Where All Bodies Are Exquisite


It’s 2009, and I’m in Philadelphia to deliver a talk at a conference. During a long break, I decide to visit the Mutter Museum. I teach anatomy, and the Mutter houses a collection of so-called medical curiosities. I examine the wall of skulls, the cases full of skeletons, and go downstairs, where preserved specimens wait for inspection.

And there I am confronted with a large case full of specimen jars. Each jar contains a late-term fetus, and all of the fetuses have the same disability: Their spinal column failed to fuse all the way around their spinal cord, leaving holes (called lesions) in their spine. Some extrude a bulging sac containing a section of the cord. These balloons make the fetuses appear as if they’re about to explode. This condition is called spina bifida.

I stand in front of these tiny humans and try not to pass out. I have never seen what I looked like on the day I was born.

But this is essentially what my mother saw soon after I was born. I’m awe-struck that she didn’t flinch, didn’t institutionalize me, but kept me, fought for me, taught me how to fight. Still, I feel shock at the pure strangeness of my body, an old, old shame, and finally, sorrow. Not for myself; I feel it for my preserved kin, because their bodies were stopped in time. Historical artifacts marking a moment when medicine had nothing to offer.

Every human body is a marker in time. I was born in 1958, just as surgeons found a way to close the spina bifida lesion. At that time, the fatality rate hovered around 90 percent. It was medical practice to wait until a child reached 2 years old before doing any surgical intervention. A child that lived that long was considered strong enough to survive. But very few did. I was lucky to have had a surgeon who was trained in the newest techniques and had not bought in to the sink-or-swim bioethics. He performed the surgery immediately after my birth.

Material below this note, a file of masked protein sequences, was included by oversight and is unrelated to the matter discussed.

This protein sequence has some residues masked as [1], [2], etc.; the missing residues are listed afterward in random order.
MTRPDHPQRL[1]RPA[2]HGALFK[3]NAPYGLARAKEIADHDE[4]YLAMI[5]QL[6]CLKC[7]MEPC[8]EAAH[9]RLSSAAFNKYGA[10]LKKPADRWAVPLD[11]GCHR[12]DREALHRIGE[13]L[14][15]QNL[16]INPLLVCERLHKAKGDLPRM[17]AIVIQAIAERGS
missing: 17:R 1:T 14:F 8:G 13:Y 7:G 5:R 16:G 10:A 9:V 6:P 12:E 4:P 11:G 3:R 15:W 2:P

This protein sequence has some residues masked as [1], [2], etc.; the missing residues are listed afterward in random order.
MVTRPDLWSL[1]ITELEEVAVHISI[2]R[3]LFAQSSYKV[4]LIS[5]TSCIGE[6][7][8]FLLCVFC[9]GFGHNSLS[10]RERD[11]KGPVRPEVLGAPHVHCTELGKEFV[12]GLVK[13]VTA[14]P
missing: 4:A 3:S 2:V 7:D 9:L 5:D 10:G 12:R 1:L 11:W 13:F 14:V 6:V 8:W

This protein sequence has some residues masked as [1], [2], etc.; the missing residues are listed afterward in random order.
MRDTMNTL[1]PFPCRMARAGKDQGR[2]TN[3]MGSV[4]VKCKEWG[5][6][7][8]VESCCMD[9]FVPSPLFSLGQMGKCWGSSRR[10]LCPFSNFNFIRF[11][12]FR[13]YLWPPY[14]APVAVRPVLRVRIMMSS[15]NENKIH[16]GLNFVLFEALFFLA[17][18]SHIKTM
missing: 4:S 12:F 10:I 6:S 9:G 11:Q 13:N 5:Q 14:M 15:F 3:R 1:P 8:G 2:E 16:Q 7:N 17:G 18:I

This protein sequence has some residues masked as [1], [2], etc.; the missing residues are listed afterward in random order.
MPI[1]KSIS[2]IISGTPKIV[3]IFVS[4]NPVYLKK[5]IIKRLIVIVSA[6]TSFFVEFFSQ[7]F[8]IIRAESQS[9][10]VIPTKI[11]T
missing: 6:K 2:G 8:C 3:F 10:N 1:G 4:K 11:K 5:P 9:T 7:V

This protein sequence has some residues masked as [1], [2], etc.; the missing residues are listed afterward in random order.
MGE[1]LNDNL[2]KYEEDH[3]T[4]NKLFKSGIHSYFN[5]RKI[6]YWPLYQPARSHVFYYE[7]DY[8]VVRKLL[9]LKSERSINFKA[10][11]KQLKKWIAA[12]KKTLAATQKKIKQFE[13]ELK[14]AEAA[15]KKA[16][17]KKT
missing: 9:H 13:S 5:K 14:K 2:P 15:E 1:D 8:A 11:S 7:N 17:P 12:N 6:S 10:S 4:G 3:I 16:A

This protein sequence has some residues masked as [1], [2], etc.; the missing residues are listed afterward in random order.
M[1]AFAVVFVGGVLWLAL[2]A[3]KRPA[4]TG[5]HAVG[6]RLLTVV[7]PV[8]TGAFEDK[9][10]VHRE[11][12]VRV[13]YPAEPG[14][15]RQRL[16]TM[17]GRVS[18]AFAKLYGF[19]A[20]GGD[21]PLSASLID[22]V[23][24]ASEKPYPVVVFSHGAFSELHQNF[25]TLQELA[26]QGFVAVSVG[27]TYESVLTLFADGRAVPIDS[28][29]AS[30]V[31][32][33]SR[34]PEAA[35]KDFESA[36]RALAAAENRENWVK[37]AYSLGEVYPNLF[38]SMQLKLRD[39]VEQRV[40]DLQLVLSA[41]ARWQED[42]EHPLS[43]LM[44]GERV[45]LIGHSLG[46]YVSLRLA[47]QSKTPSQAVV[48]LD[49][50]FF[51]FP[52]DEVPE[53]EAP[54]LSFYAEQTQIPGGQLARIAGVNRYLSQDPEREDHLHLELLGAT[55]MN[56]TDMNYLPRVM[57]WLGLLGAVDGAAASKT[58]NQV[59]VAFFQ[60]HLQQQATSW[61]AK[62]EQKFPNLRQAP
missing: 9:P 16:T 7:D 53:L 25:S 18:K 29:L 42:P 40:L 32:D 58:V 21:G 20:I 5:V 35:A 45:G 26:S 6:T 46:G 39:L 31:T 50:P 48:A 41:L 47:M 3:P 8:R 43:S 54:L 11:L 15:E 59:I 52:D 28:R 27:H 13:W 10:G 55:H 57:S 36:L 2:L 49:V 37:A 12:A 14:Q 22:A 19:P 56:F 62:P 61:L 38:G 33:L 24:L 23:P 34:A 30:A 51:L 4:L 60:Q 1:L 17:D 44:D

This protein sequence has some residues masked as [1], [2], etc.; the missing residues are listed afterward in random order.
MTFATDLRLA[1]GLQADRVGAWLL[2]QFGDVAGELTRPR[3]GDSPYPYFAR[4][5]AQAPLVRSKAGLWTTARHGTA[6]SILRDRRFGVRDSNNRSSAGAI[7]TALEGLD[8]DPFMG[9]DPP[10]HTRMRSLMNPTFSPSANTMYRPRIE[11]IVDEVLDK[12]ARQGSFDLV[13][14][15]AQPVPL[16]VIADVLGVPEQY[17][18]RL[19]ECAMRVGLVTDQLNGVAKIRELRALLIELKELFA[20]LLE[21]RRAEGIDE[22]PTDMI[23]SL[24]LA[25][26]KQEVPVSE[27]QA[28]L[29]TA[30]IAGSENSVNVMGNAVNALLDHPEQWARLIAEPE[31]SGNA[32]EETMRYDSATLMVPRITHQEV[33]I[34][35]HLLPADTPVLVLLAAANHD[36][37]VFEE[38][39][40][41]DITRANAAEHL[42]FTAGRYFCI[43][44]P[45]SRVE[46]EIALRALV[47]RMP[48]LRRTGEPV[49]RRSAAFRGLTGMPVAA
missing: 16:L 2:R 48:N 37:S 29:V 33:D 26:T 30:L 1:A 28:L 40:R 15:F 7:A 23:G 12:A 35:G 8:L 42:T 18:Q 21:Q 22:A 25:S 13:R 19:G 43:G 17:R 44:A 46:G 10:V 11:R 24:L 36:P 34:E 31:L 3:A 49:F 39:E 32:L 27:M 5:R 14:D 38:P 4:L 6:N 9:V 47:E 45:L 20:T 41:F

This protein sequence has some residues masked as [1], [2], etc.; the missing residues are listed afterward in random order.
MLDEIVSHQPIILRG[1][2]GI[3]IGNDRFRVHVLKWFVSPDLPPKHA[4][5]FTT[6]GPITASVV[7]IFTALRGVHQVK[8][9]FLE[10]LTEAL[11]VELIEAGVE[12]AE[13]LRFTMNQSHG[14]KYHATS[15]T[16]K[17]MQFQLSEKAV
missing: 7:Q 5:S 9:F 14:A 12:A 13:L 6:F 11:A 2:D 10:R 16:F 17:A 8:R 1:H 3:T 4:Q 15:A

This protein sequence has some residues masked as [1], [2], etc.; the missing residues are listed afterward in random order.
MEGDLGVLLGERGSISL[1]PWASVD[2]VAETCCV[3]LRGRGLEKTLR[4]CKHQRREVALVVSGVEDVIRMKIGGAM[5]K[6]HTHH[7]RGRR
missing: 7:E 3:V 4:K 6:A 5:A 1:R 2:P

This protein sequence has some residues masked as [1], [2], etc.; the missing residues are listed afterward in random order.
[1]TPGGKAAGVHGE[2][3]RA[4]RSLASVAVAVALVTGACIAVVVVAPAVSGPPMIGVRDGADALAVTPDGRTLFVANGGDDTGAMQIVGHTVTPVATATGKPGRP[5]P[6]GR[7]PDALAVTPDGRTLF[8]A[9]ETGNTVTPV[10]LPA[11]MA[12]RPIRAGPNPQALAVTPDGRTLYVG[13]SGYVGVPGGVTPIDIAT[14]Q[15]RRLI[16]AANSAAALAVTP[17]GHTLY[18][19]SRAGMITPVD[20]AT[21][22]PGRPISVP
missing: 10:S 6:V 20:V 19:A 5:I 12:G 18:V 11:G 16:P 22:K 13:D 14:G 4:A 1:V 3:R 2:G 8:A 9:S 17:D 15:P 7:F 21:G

By the time I was 5, my surgeon, Dr. Lester Martin, had operated on me several dozen times. This is not unusual for children with my form of spina bifida (called myelomeningocele). It was unusual that I could walk, and did not have hydrocephalus (spinal fluid on the brain), which is standard for the condition. I did, however, have organ damage, an asymmetrical body, mobility problems and a limp. It was the beginning of a life among a chorus of strangers, all singing, What’s wrong with you? What’s wrong with you?

I coped by hiding myself inside a baggy wardrobe and a ferocious insistence that I was normal. I clung to the illusion that I was passing. I walked around without my glasses on (my myopia is impressive. So is that fact I was never run over) so that I’d never see my reflection in shop windows.

But nothing changes a disabled person’s sense of self like another disabled person. I am a painter, and in 1995, I was invited to join a group of artists, writers and performers who were building disability culture. Their work was daring, edgy, funny and dark; it rejected old tropes that defined us as pathetic, frightening and worthless. They insisted that disability was an opportunity for creativity and resistance.